Unlike other brands of containment fences, our Invisible Dog Fences have a long battery life. However, it is still important to check the battery using the tester every 6 months on our mini collars or 18 months on our larger collars. Consistency is the key to the successful use of an invisible dog fence. If the battery runs out the dog can run out. As a rule, we find that 60% of our troubleshooting is down to a dead battery. Using an invisible dog fence is similar to using your car, it requires fuel to operate and needs topping up and checking once in a while.

2. Loose Collar

As with all brands of containment fence, collar fit is crucial. If the collar is dangling around the dog’s neck like a necklace then it will be completely ineffective! Whilst it is true that once trained 90% of dogs will never receive a collar stimulation again the impulse may need to be activated if the dog is in a high drive moment. If the dog enters the zone and carries onto in the avoidance area with no consequence he or she will quickly learn to challenge the fence. A loose collar = a dog on the lose. We always advise checking the collar fit regularly – your pet may lose or gain weight so checking the collar monthly is extremely important. Our handy troubleshooting guide shows how to test the battery and check the collar fit.

3. Invisible Dog Fence Training – lack of Training

As with anything in life you only get out what you put in! When it comes to containment fencing Training is the keyword. If your pet is not correctly trained to use the fence then it will not work for you or your pet.

DogFence is the only UK Company to offer full onsite training within the package. In 2018 the UK Government announced that they would introduce new legislation to ensure that all dog fences are sold with an installation package. At present, the legislation is still pending. It is hoped that through this legislation there will be a standardized certification program. As a small part of our customer base chose to self-install a DIY Dog Fence we offer full support. Naturally, unlike a total mail order Company, our years in the field mean that we can offer expert guidance and support to those who chose to self-install.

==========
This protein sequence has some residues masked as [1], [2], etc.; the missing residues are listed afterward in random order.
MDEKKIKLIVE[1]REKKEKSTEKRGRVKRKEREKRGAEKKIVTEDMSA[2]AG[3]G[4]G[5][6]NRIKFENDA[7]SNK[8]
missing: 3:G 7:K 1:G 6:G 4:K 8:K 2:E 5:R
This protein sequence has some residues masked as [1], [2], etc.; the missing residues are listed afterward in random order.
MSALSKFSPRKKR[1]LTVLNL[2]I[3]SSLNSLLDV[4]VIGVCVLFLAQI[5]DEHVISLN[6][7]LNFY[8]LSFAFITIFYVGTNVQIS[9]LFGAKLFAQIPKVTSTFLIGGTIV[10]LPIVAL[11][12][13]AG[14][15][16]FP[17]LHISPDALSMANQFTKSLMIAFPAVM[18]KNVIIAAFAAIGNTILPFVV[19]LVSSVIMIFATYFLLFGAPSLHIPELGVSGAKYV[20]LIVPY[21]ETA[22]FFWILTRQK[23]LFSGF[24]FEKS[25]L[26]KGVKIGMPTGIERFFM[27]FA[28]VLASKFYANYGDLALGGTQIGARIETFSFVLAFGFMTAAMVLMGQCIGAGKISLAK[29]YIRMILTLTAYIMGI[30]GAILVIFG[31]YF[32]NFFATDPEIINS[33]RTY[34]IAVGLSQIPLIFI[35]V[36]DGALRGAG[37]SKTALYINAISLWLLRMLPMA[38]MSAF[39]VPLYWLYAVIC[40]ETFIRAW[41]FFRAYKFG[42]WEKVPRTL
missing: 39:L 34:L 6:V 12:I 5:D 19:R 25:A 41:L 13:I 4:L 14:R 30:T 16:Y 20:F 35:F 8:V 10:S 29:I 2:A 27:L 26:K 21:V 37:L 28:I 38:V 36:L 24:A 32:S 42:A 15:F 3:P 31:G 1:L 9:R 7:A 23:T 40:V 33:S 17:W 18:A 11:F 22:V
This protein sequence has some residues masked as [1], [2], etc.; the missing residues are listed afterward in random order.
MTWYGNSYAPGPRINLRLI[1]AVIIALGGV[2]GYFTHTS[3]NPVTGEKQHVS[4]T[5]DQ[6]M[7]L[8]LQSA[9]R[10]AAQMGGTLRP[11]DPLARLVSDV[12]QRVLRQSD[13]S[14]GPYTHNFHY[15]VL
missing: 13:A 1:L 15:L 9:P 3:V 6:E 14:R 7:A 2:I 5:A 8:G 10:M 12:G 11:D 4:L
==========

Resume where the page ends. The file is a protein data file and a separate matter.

When is come to containment training there are 4 critical elements:

  1. Warning flag & audible only familiarisation
  2. Introduction to correction (impulse)
  3. Distraction Training
  4. Reinforcing Training

Warning Beep Training

All invisible dog fences should be sold with flags – at DogFence we use a min of 20 per 100m. The collar should be set to audible only and the pet should be introduced to the training flags. It is with warming beep that will stop the pet in a red mist or high drive moment.

Introduction to correction

The pet must be on a lead through phases 1 – 3 at all times. This is part of the training where the correct impulse level is determined for each pet. It is important to start on the lowest possible level and look for any signs of recognition/reaction to the impulse. This could be as subtle as a flick of the ear of a small flinch. All good containment fence collars should have flexible training levels.

Distraction Training

Once the pet is avoiding the training flags it will be necessary to create some distractions. These can be getting a game going with the pet, having someone else walk through the flags or bringing another dog to the property. Our DogFence Installers will usually involve the customer as part of the distraction and it’s a great way for the owner to really get involved.

Reinforcing Training

Once the pet fully understands the containment fence it is important that he or she associates it with the property and not the installer. The installer will leave full written instructions on how to carry on and when to allow the dog off the lead (cat training is carried out internally).

Freedom!

Once trained the pet has complete freedom and the owner has peace of mind.

 

4. Faulty equipment – Not all Containment Fences are the same!